Downloading files can be done using the Background Intelligent Transfer Service, which will continue to download even if the related app is suspended or stopped.

    Complex time spanning calculations don't really sound like suitable work for Metro, so will probably remain the focus of desktop based applications, which are able to continue running in the background as they always have been. I'm not entirely sure what you mean by "System tray stuff", but applications that currently just use the notification area of the taskbar to indicate they are running will continue to do so unless they are re-written to use the Metro application model (which hopefully they will be since it is better suited to most of those kind of tasks).

    The desktop is loaded if you run any application which requires the desktop, so having startup tasks that launch utilities will cause the desktop to load. It (and apps running on it) doesn't get suspended since those applications are not written with the new WinRT lifecycle management in place.

    Processes which run continuously in the background will continue to have an effect on battery lifetime as they do now, however much of the Metro functionality is about enabling applications to give the impression of running whilst minimizing the amount of actual power they utilize. As a result Metro applications should give you better battery life than older style desktop applications when providing background functionality.

    • Marked as answer by CraigLaurin Wednesday, September 21, 2011 11:35 PM
    Wednesday, September 21, 2011 2:18 PM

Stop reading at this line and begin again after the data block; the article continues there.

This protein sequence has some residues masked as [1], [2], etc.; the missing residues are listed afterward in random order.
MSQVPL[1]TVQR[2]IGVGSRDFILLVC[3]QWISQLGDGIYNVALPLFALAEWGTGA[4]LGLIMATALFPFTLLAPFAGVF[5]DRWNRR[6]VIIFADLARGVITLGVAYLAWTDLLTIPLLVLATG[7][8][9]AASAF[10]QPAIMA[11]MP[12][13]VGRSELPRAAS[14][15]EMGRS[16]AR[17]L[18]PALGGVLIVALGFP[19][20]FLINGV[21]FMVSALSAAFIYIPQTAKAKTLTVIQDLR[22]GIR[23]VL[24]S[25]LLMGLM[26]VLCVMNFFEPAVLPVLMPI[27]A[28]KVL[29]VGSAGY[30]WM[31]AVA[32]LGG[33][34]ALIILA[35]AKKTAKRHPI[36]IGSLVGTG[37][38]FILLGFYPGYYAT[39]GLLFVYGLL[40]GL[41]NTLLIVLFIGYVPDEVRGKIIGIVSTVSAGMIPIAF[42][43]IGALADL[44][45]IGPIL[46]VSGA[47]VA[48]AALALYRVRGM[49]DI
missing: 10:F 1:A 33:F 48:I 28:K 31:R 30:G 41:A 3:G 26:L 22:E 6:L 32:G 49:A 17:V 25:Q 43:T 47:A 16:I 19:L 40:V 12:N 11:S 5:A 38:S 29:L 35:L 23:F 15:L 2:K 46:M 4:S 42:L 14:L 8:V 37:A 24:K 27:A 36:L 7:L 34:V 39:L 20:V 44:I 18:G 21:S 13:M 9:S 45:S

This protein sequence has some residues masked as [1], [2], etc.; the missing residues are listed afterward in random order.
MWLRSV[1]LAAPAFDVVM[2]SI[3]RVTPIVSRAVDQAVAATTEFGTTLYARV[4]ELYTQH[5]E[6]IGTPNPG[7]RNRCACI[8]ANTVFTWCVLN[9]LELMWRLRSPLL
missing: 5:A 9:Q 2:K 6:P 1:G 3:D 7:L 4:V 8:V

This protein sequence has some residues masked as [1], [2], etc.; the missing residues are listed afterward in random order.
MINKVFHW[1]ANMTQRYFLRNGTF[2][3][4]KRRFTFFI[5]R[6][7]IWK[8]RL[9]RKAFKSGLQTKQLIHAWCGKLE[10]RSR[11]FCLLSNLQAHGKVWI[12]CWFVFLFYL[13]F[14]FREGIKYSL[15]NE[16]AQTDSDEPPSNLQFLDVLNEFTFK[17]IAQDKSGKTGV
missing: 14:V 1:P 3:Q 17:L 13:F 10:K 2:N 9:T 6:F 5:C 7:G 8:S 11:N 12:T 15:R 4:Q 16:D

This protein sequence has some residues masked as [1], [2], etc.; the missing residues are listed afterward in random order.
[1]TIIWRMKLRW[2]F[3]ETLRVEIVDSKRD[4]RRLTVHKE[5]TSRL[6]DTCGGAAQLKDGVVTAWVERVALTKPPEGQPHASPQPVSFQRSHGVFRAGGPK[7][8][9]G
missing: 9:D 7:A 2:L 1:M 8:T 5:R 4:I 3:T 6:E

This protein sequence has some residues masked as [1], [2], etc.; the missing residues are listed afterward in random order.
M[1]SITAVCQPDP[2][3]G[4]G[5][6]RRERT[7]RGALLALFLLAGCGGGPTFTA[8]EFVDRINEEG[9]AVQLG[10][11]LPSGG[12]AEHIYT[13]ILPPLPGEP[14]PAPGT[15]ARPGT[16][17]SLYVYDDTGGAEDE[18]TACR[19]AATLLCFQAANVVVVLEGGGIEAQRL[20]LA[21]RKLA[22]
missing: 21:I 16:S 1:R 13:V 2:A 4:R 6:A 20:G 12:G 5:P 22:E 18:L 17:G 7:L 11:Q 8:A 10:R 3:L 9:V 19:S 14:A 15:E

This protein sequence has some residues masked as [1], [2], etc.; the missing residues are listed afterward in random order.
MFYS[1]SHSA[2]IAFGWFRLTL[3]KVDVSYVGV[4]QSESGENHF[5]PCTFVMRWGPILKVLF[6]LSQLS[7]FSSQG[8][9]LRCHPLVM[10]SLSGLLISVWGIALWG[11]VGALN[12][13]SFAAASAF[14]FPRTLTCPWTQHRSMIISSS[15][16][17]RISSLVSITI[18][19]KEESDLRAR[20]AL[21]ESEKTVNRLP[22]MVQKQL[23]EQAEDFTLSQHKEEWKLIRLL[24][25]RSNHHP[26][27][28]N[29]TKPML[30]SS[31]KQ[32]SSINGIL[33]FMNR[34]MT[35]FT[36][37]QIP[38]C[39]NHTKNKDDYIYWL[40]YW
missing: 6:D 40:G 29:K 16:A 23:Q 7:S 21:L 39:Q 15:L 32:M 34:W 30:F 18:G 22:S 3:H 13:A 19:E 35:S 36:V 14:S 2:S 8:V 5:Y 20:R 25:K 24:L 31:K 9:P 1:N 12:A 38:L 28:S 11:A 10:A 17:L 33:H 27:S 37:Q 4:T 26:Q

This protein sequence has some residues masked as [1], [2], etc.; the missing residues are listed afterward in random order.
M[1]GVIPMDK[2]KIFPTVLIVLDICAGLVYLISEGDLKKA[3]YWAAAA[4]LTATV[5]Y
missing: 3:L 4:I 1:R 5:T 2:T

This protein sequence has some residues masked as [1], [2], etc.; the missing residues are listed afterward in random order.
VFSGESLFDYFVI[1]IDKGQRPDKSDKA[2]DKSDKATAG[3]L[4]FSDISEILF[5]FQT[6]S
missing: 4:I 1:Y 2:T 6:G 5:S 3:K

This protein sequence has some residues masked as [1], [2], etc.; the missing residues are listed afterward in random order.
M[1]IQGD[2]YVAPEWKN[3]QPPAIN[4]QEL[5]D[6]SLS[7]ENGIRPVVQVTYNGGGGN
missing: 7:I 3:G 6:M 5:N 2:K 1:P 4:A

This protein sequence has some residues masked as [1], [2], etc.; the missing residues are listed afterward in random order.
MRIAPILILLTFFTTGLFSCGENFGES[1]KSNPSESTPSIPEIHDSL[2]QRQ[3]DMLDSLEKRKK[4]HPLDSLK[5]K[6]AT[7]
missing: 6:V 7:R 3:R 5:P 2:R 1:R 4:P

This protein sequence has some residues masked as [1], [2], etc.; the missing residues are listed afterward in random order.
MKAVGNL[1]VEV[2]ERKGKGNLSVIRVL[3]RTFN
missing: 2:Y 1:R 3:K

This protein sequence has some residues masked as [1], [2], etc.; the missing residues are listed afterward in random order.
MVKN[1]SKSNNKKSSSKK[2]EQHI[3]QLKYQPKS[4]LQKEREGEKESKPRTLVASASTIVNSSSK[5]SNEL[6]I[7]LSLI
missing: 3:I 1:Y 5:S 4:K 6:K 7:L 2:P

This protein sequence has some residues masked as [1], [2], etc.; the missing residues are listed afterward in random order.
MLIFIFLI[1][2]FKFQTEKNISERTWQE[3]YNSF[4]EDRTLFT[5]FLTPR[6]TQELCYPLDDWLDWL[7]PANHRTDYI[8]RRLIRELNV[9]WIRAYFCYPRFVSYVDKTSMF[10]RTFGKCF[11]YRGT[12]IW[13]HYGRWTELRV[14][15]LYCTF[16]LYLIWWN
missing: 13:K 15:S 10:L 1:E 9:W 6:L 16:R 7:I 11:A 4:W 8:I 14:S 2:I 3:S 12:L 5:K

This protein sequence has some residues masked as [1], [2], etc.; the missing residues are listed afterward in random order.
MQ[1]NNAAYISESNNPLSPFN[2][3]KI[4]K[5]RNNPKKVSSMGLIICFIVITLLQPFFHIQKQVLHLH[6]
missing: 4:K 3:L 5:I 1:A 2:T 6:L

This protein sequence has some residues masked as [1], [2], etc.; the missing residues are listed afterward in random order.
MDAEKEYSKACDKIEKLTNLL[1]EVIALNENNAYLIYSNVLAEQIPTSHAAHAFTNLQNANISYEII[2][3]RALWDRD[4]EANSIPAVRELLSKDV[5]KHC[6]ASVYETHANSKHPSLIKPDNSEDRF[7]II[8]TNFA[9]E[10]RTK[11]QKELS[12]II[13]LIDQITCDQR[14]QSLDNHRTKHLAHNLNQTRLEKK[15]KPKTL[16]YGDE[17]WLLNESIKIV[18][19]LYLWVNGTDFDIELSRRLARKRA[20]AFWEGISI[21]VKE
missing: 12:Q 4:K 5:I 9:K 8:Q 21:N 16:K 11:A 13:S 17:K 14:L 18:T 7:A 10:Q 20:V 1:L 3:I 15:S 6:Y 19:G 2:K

• Thank you for the clarifications Andy.

     

    I'm still wondering how IM may be able to work in Metro. We see Metro pop-up windows in response to hardware events, like a USB stick being inserted. I wonder if the same hook could be used for IM apps with the ability to respond in the pop-up window with typed responses.

    I wonder how Metro Messenger and Metro Skype will work. I don't want to have to wait 15 minutes between newly solicited  actions. Nor do I want to have to keep a Metro IM app open in a side window for it to function. It needs to be listening silently.




    • Edited by CraigLaurin Wednesday, September 21, 2011 11:46 PM
    Wednesday, September 21, 2011 11:40 PM
  • Maybe Metro IM could act like the contract window that slides over from the right as an overlap.
    Wednesday, September 21, 2011 11:44 PM
  • This is a link to a whitepaper on background tasks for Metro apps which may answer some of your questions:

    http://www.microsoft.com/download/en/details.aspx?id=27411

     

    • Marked as answer by CraigLaurin Thursday, September 22, 2011 12:33 PM
    Thursday, September 22, 2011 12:04 AM
  • Thank you for the link Hari. That answers the rest of my questions.

     

     

    Thursday, September 22, 2011 12:34 PM